It’s a strange story, one of the strangest Jesus ever told. But I think it’s good news for all of us. From beginning to end, Jesus made it clear that he had come to bring good news to those who did not expect it and did not deserve it, and he was not well-received and seems not to have liked those who DID expect it and thought they deserved it. He made a point of seeking out and was sought out by those who were not on anyone’s A list: the poor, the sick, the leprous, crooks, and women of dubious morals.

But most of us are none of those things. We generally play by the rules, go to church on Sunday, pay our taxes, and are probably on somebody’s A list. But the fact is that all of us are needy. All of us are afraid. God meets us at that point of greatest need. It is when we come to that point of greatest fear and greatest need that we are most in touch with God. There comes a point in every life when we realize that we have been passed by, overlooked, excluded… it may be a critical illness, a divorce, a financial setback, or just plain getting old. And at that point God reaches out to us, graciously inviting us to the wedding feast.

But what of the guest who showed up without a tuxedo? Is there any special requirement for coming to the feast? I believe that the only requirement is a grateful heart. And if we keep in mind that the invitation to the feast is God’s gift and not our achievement, that we are invited not because WE are good but because GOD is good, then how can we not have grateful hearts.

Isak Dinesen retold the story of the wedding feast in her story "Babette's Feast," subsequently made into a film in Denmark. At the end of the film the title character throw an elaborate feast for the simple people of a remote Danish fishing village. Also present at the meal was a distinguished Danish military leader. At the meal's conclusion, the general raises his glass in a toast and says, "Man, my friends is frail and foolish. We have all been told that grace is to be found in the universe. But in our human foolishness we imagine God's grace to be limited..."
"But we are wrong; grace is infinite. Grace demands nothing from us but that we shall await it with confidence and acknowledge it in gratitude. Grace makes no conditions and singles out none of us in particular." Gratitude is the dress code for the wedding feast.

But I want to let English poet George Herbert have the last word:

Love bade me welcome, yet my soul drew back,
guilty of dust and sin.
But quick-ey'd Love, observing me grow slack
From my first entrance in,
Drew nearer to me, sweetly questioning
If I lack'd anything.

"A guest," I answer'd, "worthy to be here";
Love said, "You shall be he."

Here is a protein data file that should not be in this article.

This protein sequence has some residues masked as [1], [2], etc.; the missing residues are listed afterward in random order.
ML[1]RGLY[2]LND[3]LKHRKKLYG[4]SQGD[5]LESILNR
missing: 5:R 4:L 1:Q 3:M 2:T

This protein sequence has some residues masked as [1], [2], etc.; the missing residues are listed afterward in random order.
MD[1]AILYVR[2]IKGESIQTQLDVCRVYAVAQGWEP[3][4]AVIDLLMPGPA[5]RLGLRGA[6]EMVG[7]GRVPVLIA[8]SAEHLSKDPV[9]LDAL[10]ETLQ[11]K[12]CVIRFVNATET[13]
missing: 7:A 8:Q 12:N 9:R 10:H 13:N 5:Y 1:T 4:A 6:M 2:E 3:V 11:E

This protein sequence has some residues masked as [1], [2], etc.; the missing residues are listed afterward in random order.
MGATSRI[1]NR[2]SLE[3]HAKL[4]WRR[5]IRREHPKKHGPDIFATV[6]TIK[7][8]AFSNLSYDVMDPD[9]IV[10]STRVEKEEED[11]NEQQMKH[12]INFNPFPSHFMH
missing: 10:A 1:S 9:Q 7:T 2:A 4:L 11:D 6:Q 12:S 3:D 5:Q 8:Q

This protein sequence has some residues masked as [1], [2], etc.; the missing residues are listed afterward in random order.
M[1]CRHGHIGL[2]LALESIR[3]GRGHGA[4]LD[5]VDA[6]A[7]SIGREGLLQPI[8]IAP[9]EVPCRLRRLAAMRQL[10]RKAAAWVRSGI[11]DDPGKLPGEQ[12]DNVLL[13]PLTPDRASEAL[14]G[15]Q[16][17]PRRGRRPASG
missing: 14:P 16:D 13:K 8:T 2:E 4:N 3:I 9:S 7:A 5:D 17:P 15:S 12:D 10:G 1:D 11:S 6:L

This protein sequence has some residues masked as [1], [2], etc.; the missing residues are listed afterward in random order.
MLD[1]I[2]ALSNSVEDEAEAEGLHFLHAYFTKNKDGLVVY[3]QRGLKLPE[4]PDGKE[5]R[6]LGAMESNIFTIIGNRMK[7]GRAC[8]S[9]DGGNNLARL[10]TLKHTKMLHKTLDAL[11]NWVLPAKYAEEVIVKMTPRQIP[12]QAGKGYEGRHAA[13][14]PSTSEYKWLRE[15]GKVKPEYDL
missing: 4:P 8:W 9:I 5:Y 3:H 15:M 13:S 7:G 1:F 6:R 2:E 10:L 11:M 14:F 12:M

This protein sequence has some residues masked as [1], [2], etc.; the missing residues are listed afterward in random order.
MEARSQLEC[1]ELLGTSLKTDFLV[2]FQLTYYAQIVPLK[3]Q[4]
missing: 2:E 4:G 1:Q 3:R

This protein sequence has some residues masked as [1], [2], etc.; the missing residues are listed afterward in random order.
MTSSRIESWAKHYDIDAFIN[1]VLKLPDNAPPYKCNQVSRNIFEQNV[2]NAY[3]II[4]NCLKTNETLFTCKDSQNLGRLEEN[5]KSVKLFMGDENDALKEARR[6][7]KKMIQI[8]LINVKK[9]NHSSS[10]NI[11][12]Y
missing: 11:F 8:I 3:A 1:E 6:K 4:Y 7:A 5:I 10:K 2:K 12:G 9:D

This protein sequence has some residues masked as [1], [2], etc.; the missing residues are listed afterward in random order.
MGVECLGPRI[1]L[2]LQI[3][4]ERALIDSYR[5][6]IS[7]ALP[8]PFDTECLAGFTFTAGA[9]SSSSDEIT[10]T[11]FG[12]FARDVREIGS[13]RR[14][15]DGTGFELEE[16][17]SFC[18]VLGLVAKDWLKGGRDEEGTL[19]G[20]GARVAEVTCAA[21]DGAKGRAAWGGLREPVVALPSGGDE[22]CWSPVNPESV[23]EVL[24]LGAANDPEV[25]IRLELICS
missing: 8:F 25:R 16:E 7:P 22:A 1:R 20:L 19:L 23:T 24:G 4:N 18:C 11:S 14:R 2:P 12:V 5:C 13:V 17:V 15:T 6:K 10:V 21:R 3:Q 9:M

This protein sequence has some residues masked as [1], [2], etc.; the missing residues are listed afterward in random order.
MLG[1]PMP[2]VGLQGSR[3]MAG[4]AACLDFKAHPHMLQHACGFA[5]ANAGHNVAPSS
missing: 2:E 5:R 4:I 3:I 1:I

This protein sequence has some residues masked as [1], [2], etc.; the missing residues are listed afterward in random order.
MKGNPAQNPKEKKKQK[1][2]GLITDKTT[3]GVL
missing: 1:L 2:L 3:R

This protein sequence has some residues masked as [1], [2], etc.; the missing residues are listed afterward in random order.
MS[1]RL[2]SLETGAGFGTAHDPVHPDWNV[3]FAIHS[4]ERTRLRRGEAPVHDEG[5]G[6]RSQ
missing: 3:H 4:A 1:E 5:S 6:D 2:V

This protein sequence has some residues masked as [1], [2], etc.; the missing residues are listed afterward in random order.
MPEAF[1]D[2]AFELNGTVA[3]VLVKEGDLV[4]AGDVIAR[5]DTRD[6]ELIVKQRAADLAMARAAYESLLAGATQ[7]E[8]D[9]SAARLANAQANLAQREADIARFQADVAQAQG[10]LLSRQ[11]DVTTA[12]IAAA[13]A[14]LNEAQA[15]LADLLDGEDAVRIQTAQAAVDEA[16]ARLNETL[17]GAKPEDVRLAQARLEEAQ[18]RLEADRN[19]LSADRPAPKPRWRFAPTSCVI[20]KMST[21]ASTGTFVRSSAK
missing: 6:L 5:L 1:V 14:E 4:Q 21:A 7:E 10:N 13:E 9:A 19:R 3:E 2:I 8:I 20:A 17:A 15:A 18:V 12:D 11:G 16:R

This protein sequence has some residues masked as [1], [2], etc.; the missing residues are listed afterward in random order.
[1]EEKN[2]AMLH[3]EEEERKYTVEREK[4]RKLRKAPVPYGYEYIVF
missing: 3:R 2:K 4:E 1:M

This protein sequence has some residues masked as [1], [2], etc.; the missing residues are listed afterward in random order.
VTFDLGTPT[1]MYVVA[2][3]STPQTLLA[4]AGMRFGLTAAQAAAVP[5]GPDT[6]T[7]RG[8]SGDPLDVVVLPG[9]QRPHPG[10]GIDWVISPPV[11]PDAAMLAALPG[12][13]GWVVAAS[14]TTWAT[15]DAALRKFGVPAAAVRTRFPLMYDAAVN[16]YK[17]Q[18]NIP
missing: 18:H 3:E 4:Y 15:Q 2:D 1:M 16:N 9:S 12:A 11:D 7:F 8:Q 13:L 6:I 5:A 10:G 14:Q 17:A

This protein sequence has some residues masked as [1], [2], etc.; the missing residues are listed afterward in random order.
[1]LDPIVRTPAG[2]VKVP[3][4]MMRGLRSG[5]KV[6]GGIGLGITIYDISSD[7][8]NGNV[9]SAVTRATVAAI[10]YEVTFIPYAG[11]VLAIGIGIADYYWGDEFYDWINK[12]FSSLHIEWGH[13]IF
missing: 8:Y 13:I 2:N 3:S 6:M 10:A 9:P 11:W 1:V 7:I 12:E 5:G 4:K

"I, the unkind, the ungrateful? ah my dear,
I cannot look on thee."
Love took my hand and smiling did reply,
"Who made the eyes but I?"

"Truth, Lord, but I have marr'd them; let my shame
Go where it doth deserve."
"And know you not," says Love, "who bore the blame?"
"My dear, then I will serve."
"You must sit down," says Love, "and taste my meat."
So I did sit and eat.

Saturday, October 01, 2005

A fully human life (Proper 22A)

Episcopalians and the Ten Commandments do not seem to be concepts that naturally belong together. I am reminded of a cartoon I saw of a church. The sign in front said, “The Lite [L-I-T-E] Church – five minute sermons, 45 minute services, and only eight commandments – your choice”. That’s the way many think of the Episcopal Church—heavy on pomp and ceremony but rather light on the commandments.

When I say “Episcopalian” what comes to your mind first? Sherry? Prep school? Trust fund? And yet there is a long and intimate association between Anglicans and the Ten Commandments. When Henry VIII’s son, Edward VI, came to the throne of England in 1547, he ordered that the Apostles’ Creed, the Lord’s Prayer, and the Ten Commandments should be painted on the walls of every church in his realm. We might question his interior decorating skills, but theologically he had it right. From the earliest days of the Christian church every newly baptized person was taught the creed, the Lord’s Prayer, and the Ten Commandments before they were taught anything else. Furthermore, from 1552 to 1979 every service of Holy Eucharist began either with a recitation of the Ten Commandments or with Jesus’ summary of them: “You shall love the Lord your God with all your heart, mind, soul, and strength, and your neighbor as yourself”.

Now when I say “Ten Commandments” what pops into your mind? People of my generation and older may well think of Cecil B. deMille or Charlton Heston, but more than likely when we think of the Ten Commandments we think of them as negative and restrictive. After all, eight out of ten are phrased in the negative, “thou shalt not” and only two are phrased positively. There is something in the very words “law” and “commandment” that gets our backs up. Do you know the story of the little girl who said, “Mother, when you say ‘You must’, I feel ‘I won’t’ all over”.

One of the first things we need to understand about the Ten Commandments is that most of them are phrased negatively for a good reason. It is impossible to legislate for every contingency. The commandments say “You shall not commit murder” rather than saying, “You shall protect and preserve human life by driving the speed limit, not polluting the atmosphere, using firearms carefully or not at all, wearing your seat belt...” and so on. The list would be endless. So by phrasing the commandments in the negative, God gives scope to human freedom. God trusts us to use our reason, guided by scripture and the church, to decide how to apply the commandments, for we encounter situations which the ancient Israelites could not have envisioned. And yet these ten ancient admonitions have guided humankind from an age of camels and caravans to an age of cloning and computers.